Utah Bill Targeting Classic Cars Derailed

The environmentalists are coming unhinged about this one…


One of the most fashionable things for so-called environmentalists to do these days is bash fossil fuels, even though they undoubtedly benefit from such filthy things daily. This of course includes going after cars which burn gas or diesel versus those which run on electricity largely generated by burning coal. For many automotive enthusiasts, it seems like the environmentalists are scoring too many wins these days, however a situation in Utah has turned the tables.

The thing that’s got the greens in Utah worked up is what they’re calling a bait and switch done by state Senator Wayne Harper, a Republican from Taylorsville. They expected his bill, SB0051, would close a “loophole” for registering older cars as vintage vehicles. If it were up to most environmentalists, they’d see pretty much every classic car shuttled off to the scrap heap in their righteous quest to rid the planet of all unclean things.

According to The Salt Lake Tribune, the bill was supposed to stop people from falsely claiming their vehicles manufactured before 1991 are vintage cars and thus not subject to emissions inspections. Remember, this claim comes from the same quality publication whose editorial board last year argued the National Guard should be used to place all unvaccinated Americans under house arrest, so I’d take literally anything they say with a grain of salt.

We’ve seen this mentality before, including in Nevada where a similar plan to get rid of all those nasty old cars the environmentalists and other “progressives” decided shouldn’t be allowed on public roads as some form of justice. That initiative was also supposed to fund the purchase of electric cars for low-income individuals, using a never-ending supply of taxpayer dollars, of course.

Instead of the bill not nuking the possibility for you to register your 1988 Chevy Camaro as a vintage vehicle in Utah, it apparently is now going to help direct funds for a highway connecting the plentiful Uintah Basin oil patch to Interstate 70. At a time when energy prices are sky high thanks in no small part to President Biden moving on his declaration to “end the oil industry” this could provide some much-needed relief. However, the environmentalists complain any time a fossil fuel operation gets a break of any kind, despite everyone benefiting from it.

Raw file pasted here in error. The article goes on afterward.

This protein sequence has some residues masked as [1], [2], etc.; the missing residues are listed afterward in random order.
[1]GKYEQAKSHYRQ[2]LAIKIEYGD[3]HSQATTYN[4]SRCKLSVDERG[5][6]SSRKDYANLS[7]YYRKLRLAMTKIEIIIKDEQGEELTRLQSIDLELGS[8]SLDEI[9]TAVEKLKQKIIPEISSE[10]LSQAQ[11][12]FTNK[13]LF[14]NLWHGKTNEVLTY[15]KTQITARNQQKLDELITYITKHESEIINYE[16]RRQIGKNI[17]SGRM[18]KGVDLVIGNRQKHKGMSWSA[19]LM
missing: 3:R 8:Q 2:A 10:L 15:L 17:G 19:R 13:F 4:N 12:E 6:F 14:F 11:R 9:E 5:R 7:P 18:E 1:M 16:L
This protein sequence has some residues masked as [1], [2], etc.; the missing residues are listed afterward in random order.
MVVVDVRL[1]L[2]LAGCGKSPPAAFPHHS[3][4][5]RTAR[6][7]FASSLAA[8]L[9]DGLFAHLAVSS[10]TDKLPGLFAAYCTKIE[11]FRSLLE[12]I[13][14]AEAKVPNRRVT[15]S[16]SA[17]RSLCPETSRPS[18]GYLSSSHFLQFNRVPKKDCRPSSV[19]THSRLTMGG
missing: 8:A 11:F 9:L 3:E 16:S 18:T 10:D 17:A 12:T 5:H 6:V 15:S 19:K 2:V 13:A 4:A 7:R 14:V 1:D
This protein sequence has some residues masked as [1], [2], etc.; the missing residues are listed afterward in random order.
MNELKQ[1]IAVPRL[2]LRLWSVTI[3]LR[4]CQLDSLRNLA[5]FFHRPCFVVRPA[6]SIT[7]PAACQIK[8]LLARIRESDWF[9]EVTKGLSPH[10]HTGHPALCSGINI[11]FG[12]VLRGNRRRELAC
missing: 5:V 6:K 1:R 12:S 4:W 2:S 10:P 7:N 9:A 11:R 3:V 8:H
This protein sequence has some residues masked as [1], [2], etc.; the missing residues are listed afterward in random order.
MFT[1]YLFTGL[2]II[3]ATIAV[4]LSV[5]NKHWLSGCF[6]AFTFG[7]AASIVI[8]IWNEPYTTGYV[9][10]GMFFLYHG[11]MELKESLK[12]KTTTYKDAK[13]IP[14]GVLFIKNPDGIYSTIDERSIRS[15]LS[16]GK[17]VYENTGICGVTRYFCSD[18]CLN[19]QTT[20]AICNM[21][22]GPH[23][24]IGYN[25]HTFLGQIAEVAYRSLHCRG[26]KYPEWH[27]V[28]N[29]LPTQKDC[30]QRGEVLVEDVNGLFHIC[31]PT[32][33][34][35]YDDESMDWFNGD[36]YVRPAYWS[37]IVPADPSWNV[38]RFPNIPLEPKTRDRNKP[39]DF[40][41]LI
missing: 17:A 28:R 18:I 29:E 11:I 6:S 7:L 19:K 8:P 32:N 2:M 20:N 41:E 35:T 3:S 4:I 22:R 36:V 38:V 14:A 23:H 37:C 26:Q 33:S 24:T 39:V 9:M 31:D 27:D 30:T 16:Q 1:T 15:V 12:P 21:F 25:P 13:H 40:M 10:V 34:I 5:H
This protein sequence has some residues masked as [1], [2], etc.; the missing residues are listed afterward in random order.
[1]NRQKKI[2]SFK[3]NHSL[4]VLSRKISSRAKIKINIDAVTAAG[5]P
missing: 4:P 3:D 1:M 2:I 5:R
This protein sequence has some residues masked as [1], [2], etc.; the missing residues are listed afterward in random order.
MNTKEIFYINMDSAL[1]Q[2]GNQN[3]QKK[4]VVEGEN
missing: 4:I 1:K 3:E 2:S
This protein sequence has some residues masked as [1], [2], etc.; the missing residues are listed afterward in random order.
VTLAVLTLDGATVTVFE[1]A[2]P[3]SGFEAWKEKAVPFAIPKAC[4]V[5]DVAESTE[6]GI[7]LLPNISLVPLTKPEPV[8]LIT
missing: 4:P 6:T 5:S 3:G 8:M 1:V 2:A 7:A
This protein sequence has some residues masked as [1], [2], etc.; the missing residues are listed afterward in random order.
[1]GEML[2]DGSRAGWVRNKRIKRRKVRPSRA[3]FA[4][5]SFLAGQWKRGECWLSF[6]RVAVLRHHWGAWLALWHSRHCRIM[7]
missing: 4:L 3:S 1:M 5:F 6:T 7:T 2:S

I won’t bore you with all the details of this situation, but if you want to know more check out the link to my source, the Salt Lake Tribune, at the end of this editorial. Just be prepared for plenty of heavy spin, something that long-standing publication has a long and storied history of performing. At the same time it’s great fun seeing the author do the written equivalent of sputtering violently while demanding to speak to the manager.

When you’re used to always getting your way by claiming the whole of the scientific community and moral reasoning backs even your most extreme whims, facing a setback probably seems absolutely devastating. In the meantime, The Salt Lake Tribune can keep talking about powering transportation, not to mention heating homes and literally keeping the lights on, using solely hopes, dreams, and moral superiority. The rest of us will stick with reality and enjoy driving our cars made before 1991, thank you very much.

Check out the angry rant in the Salt Lake Tribune right here.

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